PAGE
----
Adverse Events During Oral Colchicine Use

A Systematic Review and Meta-Analysis of Randomised Controlled Trials

Sarah Stewart; Kevin Chih Kai Yang; Kate Atkins; Nicola Dalbeth; Philip C. Robinson


Arthritis Res Ther. 2020;22(28) 

In This Article

Abstract and Introduction


Background: Colchicine is a widely used drug to treat inflammatory diseases. Due to its long historical use in medicine, controlled clinical trials have been small and there remains some caution with the use of this drug in patients with co-morbidities. The aim of the study is to systematically examine the side effect profile of colchicine in controlled clinical trials across all published indications.

Methods: A systematic review was conducted in accordance with PRISMA methodology. The Cochrane Library, MEDLINE and EMBASE were searched for double-blind controlled trials of oral colchicine in adult patients that reported adverse event data. Meta-analyses were used to determine the relative risk (RR) of adverse events in colchicine users compared to comparator groups.

Results: A total of 4915 studies were initially identified and after exclusions, 35 randomised controlled trials with placebo (n = 30) or active comparators (n = 5) were included. The most common diseases studied were gout, liver cirrhosis and pericarditis. There were a total of 8659 pooled participants, 4225 participants were randomised to receive colchicine, 3956 to placebo and 411 to an active comparator. Diarrhoea was reported in 17.9% of colchicine users versus 13.1% in comparator groups (RR 2.4, 95% confidence interval (CI) 1.6, 3.7). Any gastrointestinal event was reported in 17.6% of colchicine users and 13.1% of comparators (RR 1.7, 95% CI 1.3, 2.3). Adverse liver events were reported in 1.9% of colchicine users versus 1.1% in the comparator groups (RR 1.6, 95% CI 0.9, 3.0). Muscle events were reported in 4.2% of colchicine users and 3.3% in the comparator groups (RR 1.3, 95% CI 0.8, 1.9). Haematology events were reported in 0.6% of colchicine users and 0.4% of comparator groups (RR 1.34 (0.64, 2.82). No study reported neuropathy events. Other sensory events were reported in 1.1% of colchicine users and 1.5% of comparator groups (RR 1.4, 95% CI 0.3, 6.7). Infectious events were reported in 0.4% of colchicine users and 2.1% of comparator groups (RR 1.0, 95% CI 0.7, 1.5). No study reported death as an adverse event.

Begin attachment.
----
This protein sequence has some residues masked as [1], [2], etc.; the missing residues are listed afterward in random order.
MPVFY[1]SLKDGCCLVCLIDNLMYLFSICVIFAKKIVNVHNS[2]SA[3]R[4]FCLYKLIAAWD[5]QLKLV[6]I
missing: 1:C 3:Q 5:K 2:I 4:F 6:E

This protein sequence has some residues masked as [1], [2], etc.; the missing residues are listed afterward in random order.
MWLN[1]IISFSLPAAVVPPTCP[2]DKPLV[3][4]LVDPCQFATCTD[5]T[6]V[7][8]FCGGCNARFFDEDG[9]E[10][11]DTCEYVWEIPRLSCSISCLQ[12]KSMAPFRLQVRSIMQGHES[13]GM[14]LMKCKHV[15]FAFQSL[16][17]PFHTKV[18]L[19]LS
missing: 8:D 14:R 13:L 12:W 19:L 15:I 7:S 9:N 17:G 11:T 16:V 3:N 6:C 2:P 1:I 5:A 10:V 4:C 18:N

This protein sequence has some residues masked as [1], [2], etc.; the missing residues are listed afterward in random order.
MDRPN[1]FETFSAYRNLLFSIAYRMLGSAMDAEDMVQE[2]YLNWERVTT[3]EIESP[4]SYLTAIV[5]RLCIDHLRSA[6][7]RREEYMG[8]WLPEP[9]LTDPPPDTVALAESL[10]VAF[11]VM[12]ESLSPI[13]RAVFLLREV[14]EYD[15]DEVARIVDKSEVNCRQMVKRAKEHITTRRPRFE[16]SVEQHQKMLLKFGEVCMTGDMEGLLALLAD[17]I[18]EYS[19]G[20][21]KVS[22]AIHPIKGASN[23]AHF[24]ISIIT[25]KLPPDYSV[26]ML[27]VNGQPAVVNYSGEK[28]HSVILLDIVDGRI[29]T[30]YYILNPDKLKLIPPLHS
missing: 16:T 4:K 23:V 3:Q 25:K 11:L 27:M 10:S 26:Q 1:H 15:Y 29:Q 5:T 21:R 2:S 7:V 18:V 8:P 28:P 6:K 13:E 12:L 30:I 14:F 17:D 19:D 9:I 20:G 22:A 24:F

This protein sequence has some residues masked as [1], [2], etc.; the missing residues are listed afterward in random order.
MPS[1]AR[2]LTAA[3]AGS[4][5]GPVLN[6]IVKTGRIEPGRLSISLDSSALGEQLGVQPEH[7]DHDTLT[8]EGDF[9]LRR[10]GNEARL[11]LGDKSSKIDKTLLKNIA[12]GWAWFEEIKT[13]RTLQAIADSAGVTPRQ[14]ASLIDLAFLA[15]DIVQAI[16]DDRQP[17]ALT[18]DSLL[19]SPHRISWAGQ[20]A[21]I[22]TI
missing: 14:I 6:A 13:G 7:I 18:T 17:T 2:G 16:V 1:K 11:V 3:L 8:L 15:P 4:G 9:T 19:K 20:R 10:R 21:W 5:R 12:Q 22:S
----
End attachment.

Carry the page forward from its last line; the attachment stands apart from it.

Conclusion: Colchicine increases the rate of diarrhoea and gastrointestinal adverse events but does not increase the rate of liver, sensory, muscle, infectious or haematology adverse events or death.


Colchicine is an anti-inflammatory agent which is widely used for the treatment of gout and also used extensively for familial Mediterranean fever, Behcet's disease and pericarditis. Its use in the management of gout has increased due to the widespread recommendation that it be used as a gout flare prophylaxis when urate-lowering therapy is initiated.[1] It is used continuously for long periods of time in individuals with familial Mediterranean fever and Behcet's disease. However, due to its long historical use in medicine, it has not been subjected to the same registration trials that contemporary medicines require. There remains uncertainty regarding its use in certain risk groups including those with kidney and liver impairment, at higher doses, and with CYP3A4 inhibitors.[2] It has previously been used in an intravenous preparation, but this is no longer used due to the adverse safety profile of this administration method.[3]

Although the adverse event profile of colchicine has been reported in various individual clinical trials and for single indications like pericarditis,[4] it has not been studied systematically to our knowledge. The aim of this study was to examine the adverse events of colchicine reported in randomised controlled trials using a systemic review and meta-analysis methodology.